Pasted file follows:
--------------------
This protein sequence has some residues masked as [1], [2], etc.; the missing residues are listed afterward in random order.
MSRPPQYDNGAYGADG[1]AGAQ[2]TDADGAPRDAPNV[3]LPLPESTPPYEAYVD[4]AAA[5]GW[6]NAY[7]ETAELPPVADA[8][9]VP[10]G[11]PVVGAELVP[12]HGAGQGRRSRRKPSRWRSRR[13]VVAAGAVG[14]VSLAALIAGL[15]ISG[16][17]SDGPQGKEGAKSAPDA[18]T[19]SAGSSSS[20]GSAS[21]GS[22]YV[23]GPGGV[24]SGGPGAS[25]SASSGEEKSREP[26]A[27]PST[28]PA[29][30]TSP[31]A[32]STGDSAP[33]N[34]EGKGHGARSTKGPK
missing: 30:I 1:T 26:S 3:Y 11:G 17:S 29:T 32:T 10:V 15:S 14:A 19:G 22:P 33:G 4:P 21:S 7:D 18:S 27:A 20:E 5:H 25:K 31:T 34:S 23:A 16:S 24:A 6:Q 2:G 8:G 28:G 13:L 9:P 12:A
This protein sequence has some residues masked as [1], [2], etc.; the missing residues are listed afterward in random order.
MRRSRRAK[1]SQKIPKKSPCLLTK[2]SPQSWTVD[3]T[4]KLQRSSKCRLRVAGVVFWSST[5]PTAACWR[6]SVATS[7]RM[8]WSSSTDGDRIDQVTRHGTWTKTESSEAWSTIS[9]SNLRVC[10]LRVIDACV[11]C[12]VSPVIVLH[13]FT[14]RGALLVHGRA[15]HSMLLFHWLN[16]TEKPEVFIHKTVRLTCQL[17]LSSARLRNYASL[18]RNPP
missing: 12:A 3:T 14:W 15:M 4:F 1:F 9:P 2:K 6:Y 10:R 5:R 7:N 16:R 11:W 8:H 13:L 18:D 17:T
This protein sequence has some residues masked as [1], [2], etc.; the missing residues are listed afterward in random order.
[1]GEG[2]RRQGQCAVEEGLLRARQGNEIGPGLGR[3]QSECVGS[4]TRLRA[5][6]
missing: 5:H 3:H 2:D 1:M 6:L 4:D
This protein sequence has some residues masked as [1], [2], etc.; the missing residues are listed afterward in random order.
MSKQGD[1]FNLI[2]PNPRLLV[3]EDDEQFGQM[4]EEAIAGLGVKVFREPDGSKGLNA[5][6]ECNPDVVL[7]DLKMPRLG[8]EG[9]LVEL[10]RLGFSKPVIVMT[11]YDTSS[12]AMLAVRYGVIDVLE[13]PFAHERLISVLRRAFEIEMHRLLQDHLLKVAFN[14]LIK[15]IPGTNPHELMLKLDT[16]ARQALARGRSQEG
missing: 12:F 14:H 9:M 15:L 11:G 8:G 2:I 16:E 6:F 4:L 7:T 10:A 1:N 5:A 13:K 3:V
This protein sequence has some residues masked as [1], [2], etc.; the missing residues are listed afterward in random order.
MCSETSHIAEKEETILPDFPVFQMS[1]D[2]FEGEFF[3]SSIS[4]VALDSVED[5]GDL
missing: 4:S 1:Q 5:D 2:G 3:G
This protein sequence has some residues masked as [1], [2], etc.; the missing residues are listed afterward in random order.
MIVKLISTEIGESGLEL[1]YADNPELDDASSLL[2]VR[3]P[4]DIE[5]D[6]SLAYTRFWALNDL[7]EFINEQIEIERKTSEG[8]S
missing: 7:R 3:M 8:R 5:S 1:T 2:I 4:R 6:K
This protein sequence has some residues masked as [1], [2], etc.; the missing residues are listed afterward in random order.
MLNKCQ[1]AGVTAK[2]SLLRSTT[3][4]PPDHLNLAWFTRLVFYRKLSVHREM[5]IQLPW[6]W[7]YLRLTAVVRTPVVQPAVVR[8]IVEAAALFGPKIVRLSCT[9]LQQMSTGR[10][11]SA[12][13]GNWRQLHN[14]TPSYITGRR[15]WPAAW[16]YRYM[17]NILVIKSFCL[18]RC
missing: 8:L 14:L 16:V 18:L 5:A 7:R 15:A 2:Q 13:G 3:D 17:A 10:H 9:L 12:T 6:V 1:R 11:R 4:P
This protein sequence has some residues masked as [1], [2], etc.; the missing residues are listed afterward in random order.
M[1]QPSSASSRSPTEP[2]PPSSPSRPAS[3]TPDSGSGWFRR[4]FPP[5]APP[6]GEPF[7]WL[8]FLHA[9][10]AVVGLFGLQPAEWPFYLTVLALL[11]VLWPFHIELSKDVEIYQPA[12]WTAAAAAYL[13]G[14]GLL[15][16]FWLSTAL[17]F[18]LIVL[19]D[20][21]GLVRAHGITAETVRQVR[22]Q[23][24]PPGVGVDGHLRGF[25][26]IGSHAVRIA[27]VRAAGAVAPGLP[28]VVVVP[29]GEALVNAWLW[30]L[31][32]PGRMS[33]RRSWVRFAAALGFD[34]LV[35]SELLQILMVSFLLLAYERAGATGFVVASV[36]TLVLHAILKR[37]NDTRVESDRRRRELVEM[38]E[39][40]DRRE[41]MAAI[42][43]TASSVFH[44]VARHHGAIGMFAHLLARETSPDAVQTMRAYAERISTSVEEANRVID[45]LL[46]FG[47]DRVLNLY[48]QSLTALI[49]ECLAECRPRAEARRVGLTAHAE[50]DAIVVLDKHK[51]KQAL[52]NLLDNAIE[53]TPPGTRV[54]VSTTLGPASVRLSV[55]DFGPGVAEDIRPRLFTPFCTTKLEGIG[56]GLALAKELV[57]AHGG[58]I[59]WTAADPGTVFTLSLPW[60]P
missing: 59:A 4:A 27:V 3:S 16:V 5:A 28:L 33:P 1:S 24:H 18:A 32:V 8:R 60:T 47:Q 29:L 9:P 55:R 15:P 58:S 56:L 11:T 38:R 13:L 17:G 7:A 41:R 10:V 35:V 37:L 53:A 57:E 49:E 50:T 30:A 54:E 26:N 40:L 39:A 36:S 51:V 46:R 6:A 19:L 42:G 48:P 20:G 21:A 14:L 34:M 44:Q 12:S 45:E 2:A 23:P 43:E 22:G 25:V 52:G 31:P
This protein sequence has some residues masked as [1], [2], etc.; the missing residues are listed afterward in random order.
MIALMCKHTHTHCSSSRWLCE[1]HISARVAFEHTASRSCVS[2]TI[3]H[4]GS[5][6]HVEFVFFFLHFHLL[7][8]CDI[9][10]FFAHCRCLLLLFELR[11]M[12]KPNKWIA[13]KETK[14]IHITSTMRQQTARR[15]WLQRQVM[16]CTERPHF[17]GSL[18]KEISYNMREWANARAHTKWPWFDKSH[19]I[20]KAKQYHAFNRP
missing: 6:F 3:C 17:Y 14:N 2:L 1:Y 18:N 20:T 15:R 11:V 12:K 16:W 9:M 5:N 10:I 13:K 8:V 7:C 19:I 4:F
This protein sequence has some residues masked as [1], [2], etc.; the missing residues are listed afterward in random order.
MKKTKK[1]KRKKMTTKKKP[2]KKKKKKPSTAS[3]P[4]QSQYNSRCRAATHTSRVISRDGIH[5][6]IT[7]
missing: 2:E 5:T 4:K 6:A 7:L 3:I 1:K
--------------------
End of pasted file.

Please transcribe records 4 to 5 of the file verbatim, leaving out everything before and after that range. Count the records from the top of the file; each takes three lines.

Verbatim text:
This protein sequence has some residues masked as [1], [2], etc.; the missing residues are listed afterward in random order.
MSKQGD[1]FNLI[2]PNPRLLV[3]EDDEQFGQM[4]EEAIAGLGVKVFREPDGSKGLNA[5][6]ECNPDVVL[7]DLKMPRLG[8]EG[9]LVEL[10]RLGFSKPVIVMT[11]YDTSS[12]AMLAVRYGVIDVLE[13]PFAHERLISVLRRAFEIEMHRLLQDHLLKVAFN[14]LIK[15]IPGTNPHELMLKLDT[16]ARQALARGRSQEG
missing: 12:F 14:H 9:M 15:L 11:G 8:G 2:I 16:E 6:F 4:L 7:T 10:A 1:N 5:A 13:K 3:V
This protein sequence has some residues masked as [1], [2], etc.; the missing residues are listed afterward in random order.
MCSETSHIAEKEETILPDFPVFQMS[1]D[2]FEGEFF[3]SSIS[4]VALDSVED[5]GDL
missing: 4:S 1:Q 5:D 2:G 3:G